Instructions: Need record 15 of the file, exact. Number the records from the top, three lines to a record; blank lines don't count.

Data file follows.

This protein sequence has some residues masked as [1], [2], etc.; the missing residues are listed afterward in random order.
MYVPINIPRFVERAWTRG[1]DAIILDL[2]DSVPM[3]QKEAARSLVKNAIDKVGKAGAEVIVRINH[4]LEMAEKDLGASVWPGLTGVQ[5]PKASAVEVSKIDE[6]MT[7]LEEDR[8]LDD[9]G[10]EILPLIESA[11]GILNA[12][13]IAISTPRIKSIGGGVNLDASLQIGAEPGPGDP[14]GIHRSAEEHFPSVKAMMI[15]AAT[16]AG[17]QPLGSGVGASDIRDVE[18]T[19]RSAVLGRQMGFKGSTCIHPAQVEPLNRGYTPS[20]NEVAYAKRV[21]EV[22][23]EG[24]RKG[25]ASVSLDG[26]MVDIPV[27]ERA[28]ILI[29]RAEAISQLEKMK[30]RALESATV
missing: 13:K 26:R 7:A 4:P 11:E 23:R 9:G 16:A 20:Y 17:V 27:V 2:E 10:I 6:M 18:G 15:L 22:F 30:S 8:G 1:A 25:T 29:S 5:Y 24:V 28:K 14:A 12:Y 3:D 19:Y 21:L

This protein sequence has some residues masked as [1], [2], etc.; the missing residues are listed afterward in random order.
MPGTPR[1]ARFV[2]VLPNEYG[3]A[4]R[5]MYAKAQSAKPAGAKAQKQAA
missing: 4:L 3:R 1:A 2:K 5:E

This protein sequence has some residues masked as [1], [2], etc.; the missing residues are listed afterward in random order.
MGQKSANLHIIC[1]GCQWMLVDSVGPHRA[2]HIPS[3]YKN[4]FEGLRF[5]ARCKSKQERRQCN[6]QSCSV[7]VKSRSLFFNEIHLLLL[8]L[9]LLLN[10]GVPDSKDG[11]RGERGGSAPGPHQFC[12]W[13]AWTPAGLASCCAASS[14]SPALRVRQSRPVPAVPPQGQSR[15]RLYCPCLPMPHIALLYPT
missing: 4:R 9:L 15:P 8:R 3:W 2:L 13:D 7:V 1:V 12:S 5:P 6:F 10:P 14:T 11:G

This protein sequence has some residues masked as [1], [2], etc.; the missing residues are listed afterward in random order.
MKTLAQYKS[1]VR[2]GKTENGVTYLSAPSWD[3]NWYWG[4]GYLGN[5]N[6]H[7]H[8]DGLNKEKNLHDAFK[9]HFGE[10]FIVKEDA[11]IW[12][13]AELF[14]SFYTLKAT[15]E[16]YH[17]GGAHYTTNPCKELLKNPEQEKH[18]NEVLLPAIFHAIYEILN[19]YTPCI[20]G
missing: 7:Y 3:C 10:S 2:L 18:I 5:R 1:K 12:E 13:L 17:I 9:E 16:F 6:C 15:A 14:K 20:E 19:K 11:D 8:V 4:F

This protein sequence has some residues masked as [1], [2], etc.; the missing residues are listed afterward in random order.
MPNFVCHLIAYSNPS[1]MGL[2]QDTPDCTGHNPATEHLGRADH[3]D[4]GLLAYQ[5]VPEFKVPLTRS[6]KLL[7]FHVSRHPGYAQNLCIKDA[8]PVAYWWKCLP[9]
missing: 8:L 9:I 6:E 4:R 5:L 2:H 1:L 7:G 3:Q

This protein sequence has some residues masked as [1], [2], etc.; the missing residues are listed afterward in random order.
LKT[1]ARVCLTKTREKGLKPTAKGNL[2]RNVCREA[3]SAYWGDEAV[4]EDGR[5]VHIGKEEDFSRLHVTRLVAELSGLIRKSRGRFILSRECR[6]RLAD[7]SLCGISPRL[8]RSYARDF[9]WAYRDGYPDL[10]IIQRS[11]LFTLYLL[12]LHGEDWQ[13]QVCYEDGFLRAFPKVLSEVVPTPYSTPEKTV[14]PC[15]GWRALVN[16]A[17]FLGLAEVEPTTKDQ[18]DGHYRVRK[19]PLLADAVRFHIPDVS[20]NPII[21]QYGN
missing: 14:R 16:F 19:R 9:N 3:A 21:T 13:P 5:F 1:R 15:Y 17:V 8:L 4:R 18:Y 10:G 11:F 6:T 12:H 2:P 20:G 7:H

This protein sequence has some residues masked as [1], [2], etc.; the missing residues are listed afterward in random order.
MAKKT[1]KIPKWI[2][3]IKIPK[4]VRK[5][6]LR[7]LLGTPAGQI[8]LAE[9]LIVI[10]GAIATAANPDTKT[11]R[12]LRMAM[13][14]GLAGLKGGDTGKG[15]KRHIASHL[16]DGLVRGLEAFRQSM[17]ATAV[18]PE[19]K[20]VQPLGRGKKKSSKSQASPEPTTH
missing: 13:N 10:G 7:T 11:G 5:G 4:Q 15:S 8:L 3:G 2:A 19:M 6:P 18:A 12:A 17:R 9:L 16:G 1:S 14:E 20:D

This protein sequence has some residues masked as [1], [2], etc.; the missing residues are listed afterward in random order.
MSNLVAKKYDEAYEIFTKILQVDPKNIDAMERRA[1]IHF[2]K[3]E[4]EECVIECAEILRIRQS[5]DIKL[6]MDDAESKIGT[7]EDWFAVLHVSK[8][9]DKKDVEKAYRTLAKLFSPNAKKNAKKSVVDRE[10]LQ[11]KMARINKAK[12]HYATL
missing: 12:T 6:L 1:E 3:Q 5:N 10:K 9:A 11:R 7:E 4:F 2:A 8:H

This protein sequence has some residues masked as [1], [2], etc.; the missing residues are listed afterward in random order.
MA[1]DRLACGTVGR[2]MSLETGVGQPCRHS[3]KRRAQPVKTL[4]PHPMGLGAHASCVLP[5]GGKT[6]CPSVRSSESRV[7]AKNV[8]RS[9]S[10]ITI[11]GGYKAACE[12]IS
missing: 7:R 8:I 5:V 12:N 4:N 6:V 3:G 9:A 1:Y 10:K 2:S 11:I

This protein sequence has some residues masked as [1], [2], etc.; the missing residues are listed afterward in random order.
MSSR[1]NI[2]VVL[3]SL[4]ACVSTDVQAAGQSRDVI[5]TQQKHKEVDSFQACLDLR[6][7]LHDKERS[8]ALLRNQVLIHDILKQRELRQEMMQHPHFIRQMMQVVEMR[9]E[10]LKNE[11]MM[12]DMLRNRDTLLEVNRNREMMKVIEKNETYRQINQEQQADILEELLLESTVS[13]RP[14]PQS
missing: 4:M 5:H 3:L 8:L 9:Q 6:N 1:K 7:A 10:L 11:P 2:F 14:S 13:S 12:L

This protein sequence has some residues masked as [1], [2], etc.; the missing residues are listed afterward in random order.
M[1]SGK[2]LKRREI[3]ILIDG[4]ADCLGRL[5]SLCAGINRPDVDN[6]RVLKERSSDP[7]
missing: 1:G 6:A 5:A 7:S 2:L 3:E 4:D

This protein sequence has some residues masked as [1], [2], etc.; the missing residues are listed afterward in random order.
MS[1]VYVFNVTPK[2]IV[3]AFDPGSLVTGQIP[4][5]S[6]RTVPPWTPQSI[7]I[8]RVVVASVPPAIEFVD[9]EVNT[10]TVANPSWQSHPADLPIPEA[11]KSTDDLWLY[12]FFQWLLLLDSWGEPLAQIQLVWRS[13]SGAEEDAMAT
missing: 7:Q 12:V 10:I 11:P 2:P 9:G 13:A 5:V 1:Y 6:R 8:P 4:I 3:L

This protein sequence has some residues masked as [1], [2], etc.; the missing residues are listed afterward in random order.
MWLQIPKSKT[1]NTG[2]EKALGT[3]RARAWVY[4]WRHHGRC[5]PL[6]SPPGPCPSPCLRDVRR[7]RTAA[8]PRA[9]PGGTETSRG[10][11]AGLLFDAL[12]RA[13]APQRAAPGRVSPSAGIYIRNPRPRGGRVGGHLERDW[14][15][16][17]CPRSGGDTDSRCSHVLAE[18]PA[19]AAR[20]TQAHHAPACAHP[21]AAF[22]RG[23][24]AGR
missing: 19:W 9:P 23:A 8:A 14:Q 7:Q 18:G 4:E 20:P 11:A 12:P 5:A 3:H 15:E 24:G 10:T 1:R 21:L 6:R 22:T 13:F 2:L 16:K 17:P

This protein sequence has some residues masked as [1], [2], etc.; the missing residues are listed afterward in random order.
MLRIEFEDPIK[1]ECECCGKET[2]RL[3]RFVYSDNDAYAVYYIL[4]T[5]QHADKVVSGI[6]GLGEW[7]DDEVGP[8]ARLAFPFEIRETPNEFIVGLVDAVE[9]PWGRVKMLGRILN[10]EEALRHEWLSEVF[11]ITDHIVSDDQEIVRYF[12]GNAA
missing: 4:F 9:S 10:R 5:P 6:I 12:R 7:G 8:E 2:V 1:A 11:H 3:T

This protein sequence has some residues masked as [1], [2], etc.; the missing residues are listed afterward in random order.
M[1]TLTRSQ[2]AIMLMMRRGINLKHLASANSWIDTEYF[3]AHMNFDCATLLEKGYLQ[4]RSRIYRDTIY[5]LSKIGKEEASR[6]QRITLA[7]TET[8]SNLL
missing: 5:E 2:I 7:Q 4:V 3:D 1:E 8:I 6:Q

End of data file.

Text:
This protein sequence has some residues masked as [1], [2], etc.; the missing residues are listed afterward in random order.
M[1]TLTRSQ[2]AIMLMMRRGINLKHLASANSWIDTEYF[3]AHMNFDCATLLEKGYLQ[4]RSRIYRDTIY[5]LSKIGKEEASR[6]QRITLA[7]TET[8]SNLL
missing: 5:E 2:I 7:Q 4:V 3:D 1:E 8:I 6:Q